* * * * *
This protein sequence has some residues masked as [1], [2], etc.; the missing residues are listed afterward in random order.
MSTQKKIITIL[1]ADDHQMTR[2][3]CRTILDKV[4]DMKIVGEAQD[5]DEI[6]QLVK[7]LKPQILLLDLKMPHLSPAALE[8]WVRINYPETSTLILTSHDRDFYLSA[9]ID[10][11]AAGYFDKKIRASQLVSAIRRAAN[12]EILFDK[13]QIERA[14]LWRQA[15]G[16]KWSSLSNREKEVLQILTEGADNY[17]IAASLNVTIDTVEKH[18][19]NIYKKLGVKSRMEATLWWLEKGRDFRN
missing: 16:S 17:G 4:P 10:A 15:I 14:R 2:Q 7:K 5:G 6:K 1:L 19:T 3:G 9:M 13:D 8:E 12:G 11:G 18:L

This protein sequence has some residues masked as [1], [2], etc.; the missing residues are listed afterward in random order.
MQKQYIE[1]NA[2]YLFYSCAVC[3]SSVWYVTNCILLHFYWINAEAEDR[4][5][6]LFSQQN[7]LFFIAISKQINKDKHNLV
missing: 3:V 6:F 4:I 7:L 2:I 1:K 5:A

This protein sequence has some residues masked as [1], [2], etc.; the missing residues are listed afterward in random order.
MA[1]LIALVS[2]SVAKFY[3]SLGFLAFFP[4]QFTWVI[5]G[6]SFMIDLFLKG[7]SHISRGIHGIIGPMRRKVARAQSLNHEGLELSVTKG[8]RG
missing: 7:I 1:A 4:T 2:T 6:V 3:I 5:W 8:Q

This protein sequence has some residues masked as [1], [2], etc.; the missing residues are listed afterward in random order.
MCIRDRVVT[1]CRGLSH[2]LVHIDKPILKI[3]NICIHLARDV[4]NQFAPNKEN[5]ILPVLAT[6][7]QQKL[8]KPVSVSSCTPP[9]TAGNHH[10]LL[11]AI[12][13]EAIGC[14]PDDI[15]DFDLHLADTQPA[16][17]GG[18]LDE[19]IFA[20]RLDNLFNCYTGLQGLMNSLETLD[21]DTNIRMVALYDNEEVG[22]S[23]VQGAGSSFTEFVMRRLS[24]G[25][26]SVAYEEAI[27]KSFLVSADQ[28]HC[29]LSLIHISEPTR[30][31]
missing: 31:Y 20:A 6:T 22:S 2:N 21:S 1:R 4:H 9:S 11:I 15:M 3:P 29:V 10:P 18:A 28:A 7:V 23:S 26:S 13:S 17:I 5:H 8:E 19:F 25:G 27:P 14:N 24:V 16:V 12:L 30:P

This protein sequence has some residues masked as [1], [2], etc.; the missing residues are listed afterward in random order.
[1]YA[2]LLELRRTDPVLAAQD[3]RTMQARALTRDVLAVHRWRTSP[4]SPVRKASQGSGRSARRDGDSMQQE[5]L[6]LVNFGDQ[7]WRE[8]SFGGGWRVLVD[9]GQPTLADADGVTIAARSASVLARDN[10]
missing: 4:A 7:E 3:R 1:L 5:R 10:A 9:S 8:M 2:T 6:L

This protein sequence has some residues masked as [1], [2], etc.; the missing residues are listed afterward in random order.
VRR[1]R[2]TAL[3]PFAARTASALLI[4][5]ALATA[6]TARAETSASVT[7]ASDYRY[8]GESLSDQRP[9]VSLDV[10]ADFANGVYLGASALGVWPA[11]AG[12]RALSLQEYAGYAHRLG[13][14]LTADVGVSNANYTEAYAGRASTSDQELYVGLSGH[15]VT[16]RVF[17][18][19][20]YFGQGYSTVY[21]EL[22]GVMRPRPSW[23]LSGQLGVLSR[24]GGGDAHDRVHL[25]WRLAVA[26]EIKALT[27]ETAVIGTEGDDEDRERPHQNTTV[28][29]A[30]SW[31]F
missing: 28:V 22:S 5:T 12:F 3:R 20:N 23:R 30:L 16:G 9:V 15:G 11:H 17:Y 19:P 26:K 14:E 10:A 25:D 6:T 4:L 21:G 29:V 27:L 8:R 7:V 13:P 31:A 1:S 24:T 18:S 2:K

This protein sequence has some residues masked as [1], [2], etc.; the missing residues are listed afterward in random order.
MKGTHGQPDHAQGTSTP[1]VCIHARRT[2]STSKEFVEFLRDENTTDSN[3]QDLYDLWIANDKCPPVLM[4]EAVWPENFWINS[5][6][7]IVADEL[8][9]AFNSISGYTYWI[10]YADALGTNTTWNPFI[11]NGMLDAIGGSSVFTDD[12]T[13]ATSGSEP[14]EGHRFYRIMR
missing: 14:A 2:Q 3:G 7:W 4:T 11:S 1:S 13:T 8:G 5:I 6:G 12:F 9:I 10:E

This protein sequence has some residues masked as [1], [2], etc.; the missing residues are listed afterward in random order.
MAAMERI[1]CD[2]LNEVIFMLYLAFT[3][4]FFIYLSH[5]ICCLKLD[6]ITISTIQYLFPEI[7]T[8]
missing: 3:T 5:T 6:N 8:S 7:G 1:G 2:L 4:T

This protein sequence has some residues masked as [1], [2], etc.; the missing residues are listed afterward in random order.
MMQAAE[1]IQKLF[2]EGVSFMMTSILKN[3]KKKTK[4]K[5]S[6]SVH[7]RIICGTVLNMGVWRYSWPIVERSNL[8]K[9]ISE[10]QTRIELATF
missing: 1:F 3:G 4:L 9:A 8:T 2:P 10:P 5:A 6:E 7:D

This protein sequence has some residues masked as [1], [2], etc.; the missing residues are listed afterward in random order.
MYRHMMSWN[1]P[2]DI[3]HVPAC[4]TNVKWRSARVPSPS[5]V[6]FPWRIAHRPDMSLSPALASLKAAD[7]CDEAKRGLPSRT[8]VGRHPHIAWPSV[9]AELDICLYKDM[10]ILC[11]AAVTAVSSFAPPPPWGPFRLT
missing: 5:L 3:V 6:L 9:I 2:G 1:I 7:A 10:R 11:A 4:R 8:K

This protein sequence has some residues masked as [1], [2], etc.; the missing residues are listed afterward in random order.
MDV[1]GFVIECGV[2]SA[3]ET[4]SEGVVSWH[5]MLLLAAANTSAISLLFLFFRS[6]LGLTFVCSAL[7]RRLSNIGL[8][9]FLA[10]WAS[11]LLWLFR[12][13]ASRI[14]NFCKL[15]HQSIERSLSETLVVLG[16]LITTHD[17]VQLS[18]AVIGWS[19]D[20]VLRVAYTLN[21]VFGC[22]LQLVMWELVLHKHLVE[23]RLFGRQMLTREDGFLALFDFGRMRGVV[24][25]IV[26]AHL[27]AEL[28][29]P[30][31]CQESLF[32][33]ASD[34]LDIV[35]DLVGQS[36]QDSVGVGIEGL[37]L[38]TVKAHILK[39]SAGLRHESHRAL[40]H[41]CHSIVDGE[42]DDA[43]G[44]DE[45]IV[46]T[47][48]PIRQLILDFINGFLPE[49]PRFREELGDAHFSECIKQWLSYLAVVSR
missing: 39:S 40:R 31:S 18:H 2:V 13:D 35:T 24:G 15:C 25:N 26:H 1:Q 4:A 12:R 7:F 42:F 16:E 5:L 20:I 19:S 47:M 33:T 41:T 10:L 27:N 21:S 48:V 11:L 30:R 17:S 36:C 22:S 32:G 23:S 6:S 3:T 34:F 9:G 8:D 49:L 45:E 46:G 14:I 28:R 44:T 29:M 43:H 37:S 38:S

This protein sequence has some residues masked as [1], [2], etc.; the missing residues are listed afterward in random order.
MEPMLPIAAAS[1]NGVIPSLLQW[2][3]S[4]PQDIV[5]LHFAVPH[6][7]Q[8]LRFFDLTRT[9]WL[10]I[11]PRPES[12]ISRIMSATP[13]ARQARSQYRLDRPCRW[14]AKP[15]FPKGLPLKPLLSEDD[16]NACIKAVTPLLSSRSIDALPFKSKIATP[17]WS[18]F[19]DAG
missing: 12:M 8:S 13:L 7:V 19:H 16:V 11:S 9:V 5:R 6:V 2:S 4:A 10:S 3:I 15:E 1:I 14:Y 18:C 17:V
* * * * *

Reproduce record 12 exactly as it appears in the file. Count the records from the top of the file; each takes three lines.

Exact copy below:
This protein sequence has some residues masked as [1], [2], etc.; the missing residues are listed afterward in random order.
MEPMLPIAAAS[1]NGVIPSLLQW[2][3]S[4]PQDIV[5]LHFAVPH[6][7]Q[8]LRFFDLTRT[9]WL[10]I[11]PRPES[12]ISRIMSATP[13]ARQARSQYRLDRPCRW[14]AKP[15]FPKGLPLKPLLSEDD[16]NACIKAVTPLLSSRSIDALPFKSKIATP[17]WS[18]F[19]DAG
missing: 12:M 8:S 13:L 7:V 19:H 16:V 11:S 9:V 5:R 6:V 2:S 4:A 10:S 3:I 15:E 1:I 14:Y 18:C 17:V